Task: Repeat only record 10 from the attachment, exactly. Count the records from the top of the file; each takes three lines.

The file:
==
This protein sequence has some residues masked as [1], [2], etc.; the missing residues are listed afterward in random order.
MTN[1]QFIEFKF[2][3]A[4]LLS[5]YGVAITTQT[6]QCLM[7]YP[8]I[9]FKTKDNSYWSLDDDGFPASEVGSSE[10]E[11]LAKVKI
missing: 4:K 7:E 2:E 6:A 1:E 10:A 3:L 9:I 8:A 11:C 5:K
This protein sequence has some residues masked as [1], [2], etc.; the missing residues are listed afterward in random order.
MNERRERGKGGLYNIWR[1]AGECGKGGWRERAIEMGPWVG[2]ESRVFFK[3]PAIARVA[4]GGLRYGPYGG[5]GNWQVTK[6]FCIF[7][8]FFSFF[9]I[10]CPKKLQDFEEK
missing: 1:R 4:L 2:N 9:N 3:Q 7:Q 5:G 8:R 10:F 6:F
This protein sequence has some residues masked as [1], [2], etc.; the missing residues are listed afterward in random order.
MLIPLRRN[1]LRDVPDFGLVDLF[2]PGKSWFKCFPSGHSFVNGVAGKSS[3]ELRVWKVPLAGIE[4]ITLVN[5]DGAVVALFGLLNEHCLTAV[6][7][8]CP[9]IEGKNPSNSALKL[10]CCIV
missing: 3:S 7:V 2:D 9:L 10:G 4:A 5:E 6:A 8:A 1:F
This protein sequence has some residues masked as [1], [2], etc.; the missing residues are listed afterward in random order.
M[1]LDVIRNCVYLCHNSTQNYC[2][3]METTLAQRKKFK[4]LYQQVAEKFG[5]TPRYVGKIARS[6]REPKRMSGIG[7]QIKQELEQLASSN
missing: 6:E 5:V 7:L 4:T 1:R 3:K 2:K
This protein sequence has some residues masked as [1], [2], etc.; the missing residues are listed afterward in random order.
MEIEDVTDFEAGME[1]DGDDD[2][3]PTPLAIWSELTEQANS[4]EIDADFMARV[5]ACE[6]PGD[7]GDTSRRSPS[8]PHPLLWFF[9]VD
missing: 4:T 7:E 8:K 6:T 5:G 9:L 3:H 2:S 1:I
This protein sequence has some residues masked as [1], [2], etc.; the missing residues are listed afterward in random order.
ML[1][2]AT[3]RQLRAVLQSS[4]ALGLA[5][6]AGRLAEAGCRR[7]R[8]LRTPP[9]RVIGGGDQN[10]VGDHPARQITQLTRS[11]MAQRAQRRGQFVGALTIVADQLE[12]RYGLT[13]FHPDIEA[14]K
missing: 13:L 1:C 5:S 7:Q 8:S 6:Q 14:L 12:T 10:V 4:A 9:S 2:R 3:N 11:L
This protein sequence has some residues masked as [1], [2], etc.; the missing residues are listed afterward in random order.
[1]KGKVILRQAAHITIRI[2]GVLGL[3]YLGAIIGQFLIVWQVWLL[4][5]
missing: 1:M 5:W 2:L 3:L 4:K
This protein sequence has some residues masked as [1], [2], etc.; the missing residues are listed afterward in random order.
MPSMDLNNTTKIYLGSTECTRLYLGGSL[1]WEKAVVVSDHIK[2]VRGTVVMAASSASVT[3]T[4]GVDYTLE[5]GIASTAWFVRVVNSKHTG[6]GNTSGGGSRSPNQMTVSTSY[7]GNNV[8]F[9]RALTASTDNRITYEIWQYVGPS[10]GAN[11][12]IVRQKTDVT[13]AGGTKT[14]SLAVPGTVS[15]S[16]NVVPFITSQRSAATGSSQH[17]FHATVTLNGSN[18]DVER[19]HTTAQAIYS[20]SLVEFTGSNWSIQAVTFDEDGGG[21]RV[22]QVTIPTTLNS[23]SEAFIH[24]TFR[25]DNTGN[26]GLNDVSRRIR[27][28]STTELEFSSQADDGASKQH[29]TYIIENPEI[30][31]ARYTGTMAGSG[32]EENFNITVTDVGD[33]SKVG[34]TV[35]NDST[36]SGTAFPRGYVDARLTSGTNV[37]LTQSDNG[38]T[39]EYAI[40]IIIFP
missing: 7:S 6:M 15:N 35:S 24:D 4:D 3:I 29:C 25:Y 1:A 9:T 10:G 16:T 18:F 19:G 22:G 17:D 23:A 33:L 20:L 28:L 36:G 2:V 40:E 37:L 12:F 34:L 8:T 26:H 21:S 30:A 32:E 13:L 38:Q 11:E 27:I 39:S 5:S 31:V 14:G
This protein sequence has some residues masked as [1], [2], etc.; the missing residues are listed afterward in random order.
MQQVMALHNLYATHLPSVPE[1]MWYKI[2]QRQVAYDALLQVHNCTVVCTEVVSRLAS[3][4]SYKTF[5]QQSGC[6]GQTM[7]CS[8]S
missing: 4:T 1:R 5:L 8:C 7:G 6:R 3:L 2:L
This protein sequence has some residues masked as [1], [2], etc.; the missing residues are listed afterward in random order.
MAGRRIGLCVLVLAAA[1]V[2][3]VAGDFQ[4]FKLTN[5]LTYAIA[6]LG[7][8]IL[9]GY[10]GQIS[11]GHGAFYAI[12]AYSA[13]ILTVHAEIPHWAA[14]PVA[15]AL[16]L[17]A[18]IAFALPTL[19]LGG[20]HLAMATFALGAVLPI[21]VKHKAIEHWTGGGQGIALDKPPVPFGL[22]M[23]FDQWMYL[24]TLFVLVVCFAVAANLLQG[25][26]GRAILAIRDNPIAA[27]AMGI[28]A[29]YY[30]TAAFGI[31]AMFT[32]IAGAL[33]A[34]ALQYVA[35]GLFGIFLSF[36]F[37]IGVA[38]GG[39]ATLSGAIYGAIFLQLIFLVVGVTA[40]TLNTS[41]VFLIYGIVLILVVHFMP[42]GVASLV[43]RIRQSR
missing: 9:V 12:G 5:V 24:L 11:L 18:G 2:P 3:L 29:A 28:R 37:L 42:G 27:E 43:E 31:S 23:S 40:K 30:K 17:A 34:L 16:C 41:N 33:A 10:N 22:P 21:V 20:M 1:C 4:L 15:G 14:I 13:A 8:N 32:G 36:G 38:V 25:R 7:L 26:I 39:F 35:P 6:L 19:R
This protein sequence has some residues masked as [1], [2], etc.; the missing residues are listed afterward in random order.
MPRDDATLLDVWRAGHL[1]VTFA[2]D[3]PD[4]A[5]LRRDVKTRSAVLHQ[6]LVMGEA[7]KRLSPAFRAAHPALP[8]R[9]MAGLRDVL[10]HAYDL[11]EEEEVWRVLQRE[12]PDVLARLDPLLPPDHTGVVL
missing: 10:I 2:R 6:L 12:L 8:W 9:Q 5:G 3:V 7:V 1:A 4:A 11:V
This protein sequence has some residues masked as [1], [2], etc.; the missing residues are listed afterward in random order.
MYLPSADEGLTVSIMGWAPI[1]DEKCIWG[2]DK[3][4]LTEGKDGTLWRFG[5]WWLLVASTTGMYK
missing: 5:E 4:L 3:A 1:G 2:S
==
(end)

This protein sequence has some residues masked as [1], [2], etc.; the missing residues are listed afterward in random order.
MAGRRIGLCVLVLAAA[1]V[2][3]VAGDFQ[4]FKLTN[5]LTYAIA[6]LG[7][8]IL[9]GY[10]GQIS[11]GHGAFYAI[12]AYSA[13]ILTVHAEIPHWAA[14]PVA[15]AL[16]L[17]A[18]IAFALPTL[19]LGG[20]HLAMATFALGAVLPI[21]VKHKAIEHWTGGGQGIALDKPPVPFGL[22]M[23]FDQWMYL[24]TLFVLVVCFAVAANLLQG[25][26]GRAILAIRDNPIAA[27]AMGI[28]A[29]YY[30]TAAFGI[31]AMFT[32]IAGAL[33]A[34]ALQYVA[35]GLFGIFLSF[36]F[37]IGVA[38]GG[39]ATLSGAIYGAIFLQLIFLVVGVTA[40]TLNTS[41]VFLIYGIVLILVVHFMP[42]GVASLV[43]RIRQSR
missing: 9:V 12:G 5:V 24:L 11:L 18:G 2:P 3:L 29:A 28:R 37:L 42:G 27:E 43:E 31:S 23:S 40:K 30:K 17:A 34:L 16:C 41:N 33:A 10:N 22:P 21:V 20:M 1:C 4:L 15:G 14:I 13:A 8:N 32:G 36:G 38:V 25:R 7:L 26:I 39:F 35:P 6:L 19:R